“The lead partners really want parents to be at the center — they’re our kids, right?” Mack said. “Parents in Elkhart County want to be involved, they want to do what’s best for their children.”

They sat with nine mostly parent focus groups to determine what parents believe to be the pitfalls of kindergarten readiness in their homes and communities.

“There was a lot of insurance issues,” Mack said. “They wanted help navigating insurance and Medicaid and those situations, but even parents with business or commercial insurance had trouble knowing what was going to pay when and navigating all of that.”

Another concern parents expressed is knowing what appropriate child development and meeting milestones look like.

“The parents would say ‘I go to my doctor for some of these questions to be answered, but I only get 10 minutes with them and sometimes it’s a pamphlet that’s given out so quick and I don’t get these questions answered,” Mack added.

Parents also told focus group leaders that they couldn’t get seats for their children at daycares.

“The childcare and early learning focus group is really looking at how you support new childcare providers as businesses coming up into the system so that we can open more seats and have more availability for kids to get quality childcare and good preschool and early learning before they move on to kindergarten,” Mack said.

Parent focus groups more specifically expressed concerns about finding childcare that supported their family values, she said.

“Rural is much different than what City of Elkhart values in childcare,” she said. “That’s a unique thing about Elkhart County, but there aren’t enough childcare seats that fit those requirements for parents.”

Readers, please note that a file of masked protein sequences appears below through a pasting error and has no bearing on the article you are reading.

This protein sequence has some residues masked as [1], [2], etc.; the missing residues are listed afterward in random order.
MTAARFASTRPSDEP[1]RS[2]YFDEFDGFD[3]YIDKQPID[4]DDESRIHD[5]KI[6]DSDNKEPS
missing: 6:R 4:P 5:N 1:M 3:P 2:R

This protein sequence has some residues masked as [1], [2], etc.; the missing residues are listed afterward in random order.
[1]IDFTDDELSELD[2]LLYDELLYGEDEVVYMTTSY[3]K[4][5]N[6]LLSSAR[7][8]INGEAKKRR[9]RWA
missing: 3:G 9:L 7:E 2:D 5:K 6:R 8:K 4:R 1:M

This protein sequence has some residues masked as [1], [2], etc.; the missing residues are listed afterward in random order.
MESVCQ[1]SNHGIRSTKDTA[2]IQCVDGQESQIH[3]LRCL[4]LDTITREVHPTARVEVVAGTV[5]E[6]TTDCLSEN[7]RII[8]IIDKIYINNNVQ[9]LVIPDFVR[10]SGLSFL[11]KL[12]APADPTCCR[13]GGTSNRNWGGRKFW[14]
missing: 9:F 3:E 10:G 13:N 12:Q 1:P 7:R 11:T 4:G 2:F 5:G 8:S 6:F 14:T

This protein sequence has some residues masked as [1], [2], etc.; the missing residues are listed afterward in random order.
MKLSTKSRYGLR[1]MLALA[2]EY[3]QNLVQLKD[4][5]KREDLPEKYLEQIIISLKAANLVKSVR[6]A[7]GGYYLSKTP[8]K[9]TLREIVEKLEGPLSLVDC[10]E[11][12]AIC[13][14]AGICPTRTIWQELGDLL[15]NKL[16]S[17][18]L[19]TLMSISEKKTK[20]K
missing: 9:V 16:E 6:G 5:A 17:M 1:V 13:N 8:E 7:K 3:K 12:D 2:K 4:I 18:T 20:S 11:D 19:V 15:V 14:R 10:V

Family support was also addressed. CAPS, Oaklawn and The Source were topics of discussion.

Housing and safe places to play also came up in most focus groups.

“All of them wanted something for their kids to do for free in the winter,” Mack continued.

In the summertime, safety in neighborhoods, where parents didn’t feel safe going to the community parks, or feel they had safe places to live including risks of lead poisoning, the cost of housing, transportation, and more were addressed.

“If you don’t have the transportation you can’t get to the doctor’s office; you can’t go to a job interview. If you don’t have childcare, you can’t go to a job interview; so how do you get a job without childcare that isn’t available without transportation?” she said. “It just becomes a really big-system, society issue.”

In May, enFocus met with childcare, healthcare and school administrators and teachers to set up action teams, which are working this summer to decide strategies.

They know they’ll focus on three basic areas: maternal and childhood health, childcare and early learning, and family support, and set up action teams for each area. The action teams will have three sessions over the summer and then in late October or early November, they’ll meet with the community to discuss their findings.